In 96, I did my first Home Haunt…and we got a really great response…People asked us to do it the next year…and it just kept getting bigger and bigger. We put an ad in the paper and we had people coming from all over town, and we were like “Ok, we’re on to something here.”

In 98, I started working at a business place up in Ann Arbor, Michigan, and they had this Haunted cubicle contest, and I did that and won. First Place was a $500 gift certificate to a travel agency.So I grabbed a couple of my buddies and we went up to Canada and partied in a suite for a weekend. That’s where I really got to know my current business partner. Him and I sat down and said “Ok, so we’ve sorta dabbled in this front porch haunts and we did this little Haunted Cubicle contest. He said, “Why don’t we do something bigger ?”. His parents had a giant farm with lots of land out in the suburb of the main city where we are, and in 1999 we did a 2 day haunt there.


We charged donations. We had about 10-12 actors. It was outside and inside. It was the most elaborate thing I had done at that time. We made $400 off donations in just 2 days. We were in our early 20’s and that was beer money for us.

We decided to go back and do it again a second year and we charged $2 and did a little bit of advertising. You know 8×10 paper flyers, and we put them at the record shop, and places like that. We had a pretty good turnout from that.

In 2003, I got this large building in downtown Jackson,Michigan that used to be a movie theatre and then a nightclub. So now I had this 3 level haunted house and we put like $10,000 into it, and we were down there alot painting and modifying it, but we were partying way too much. We were in our early to mid-20’s and we had no idea what we were doing. We didn’t advertise. I put all this money into it, and I think we made $1200. It was a complete bust. There was nightclub in there before us and the liquor cabinet was still full. All of the actors, who were buddies of mine, were getting into and getting trashed. Breaking stuff. Then they would leave in the middle of it to go get beer and then coming back. It was just a bad deal.

I was thinking I was mister big time. I was paying the actors. I would say “ok” you’re going to make X amount of dollars for every night that you’re here. I didn’t anticipate I wasn’t going to make any money. I was like. “I’ve done this before” People have shown up. I thought I was going to make a killing. So at the end everybody was like “Where’s that money?”…I was like well…”We didn’t make any money.” So after that complete disaster. I was like I’m never doing another Haunt again.

Then in 2009, Brad, my current business partner, found this old barn, and he called me up and said “You gotta see this barn…We’ve gotta do a haunted house in it.” I go out there and I check this place out and it is just fantastic, but in the back of my mind, I’m remembering my last complete disaster and I don’t want any part of it. Then were walking around and I run across this old trap door, and I bent over and opened it and it just made this creepy sounding squeak, and I was like “Ok, I’ll do it”.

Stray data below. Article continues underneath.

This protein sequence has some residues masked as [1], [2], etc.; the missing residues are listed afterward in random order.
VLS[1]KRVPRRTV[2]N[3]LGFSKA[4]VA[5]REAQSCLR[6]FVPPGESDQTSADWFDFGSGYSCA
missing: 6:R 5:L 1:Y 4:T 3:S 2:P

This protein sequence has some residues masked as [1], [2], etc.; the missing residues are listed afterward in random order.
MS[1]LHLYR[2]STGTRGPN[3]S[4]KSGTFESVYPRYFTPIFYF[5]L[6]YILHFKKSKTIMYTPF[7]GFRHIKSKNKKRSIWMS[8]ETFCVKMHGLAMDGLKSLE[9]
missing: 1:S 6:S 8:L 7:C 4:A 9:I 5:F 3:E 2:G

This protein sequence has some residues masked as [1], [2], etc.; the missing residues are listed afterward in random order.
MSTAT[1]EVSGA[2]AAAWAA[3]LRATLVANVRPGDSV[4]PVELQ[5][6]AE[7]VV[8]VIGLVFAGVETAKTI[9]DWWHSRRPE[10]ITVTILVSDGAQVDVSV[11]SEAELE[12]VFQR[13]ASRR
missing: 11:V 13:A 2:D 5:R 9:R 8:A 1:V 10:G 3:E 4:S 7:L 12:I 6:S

It took about a year to get it operable, and then it just kinda took off from there.

SlashMachine : I’ve noticed on your facebook page that you guys use a lot of video to promote your haunt. How important is that element to the success of your haunt ?

Clint : Very important. The video shoot we just recently did with Ari Lehman, the very first Jason Voorhies in the Friday the 13th movies, lives in Chicago and he’s got a punk/metal band called “First Jason”. About 2 or 3 months ago he asked to be my friend on facebook….I was like “Oh Cool” I got to his page and I notice he has this band, and he was looking to this video for his song “Victim”, and in it Jason Voorhies is like killing all of these Zombies. So I sent him a message and invited him to come to barn and shoot it. So in a few weeks it was a done deal.


Last Weekend he brought 50 or more people from all over the world…a make-up guy from Alabama. He had actors from Tennessee, Carolina, New Jersey..2 guys from Germany…one of them played in “Hellboy”. So we had some moderate star power. We shot the video. I sent out press releases. The local news showed up. We got great coverage for it. We got introduced to a whole other circle of artistic friends. We met make-up artists, photographers, animators,etc. That video alone got us a ton of attention. I’ve been bumping into people all week and everyone has been asking all excited “How’d that video go…How’d that video go?” In our immediate area…everybody has heard about it ?

SlashMachine : When are they scheduled to release it ?

Clint : We wrapped last week. They didn’t give me an official time, but I know they still had to do some editing. I’ve been agging them along on their facebook page. We shoot little video trailers here at the barn to promote the haunt and we told them we were going to post 1 Corpse Barn video a day on their page until they get finished. You know…just kinda agging them along to finish it. We haven’t gotten an official release date yet, but it should be soon.



Corpse Barn Shock Haunt
6220 Brooklyn Rd.
Jackson,MI 49201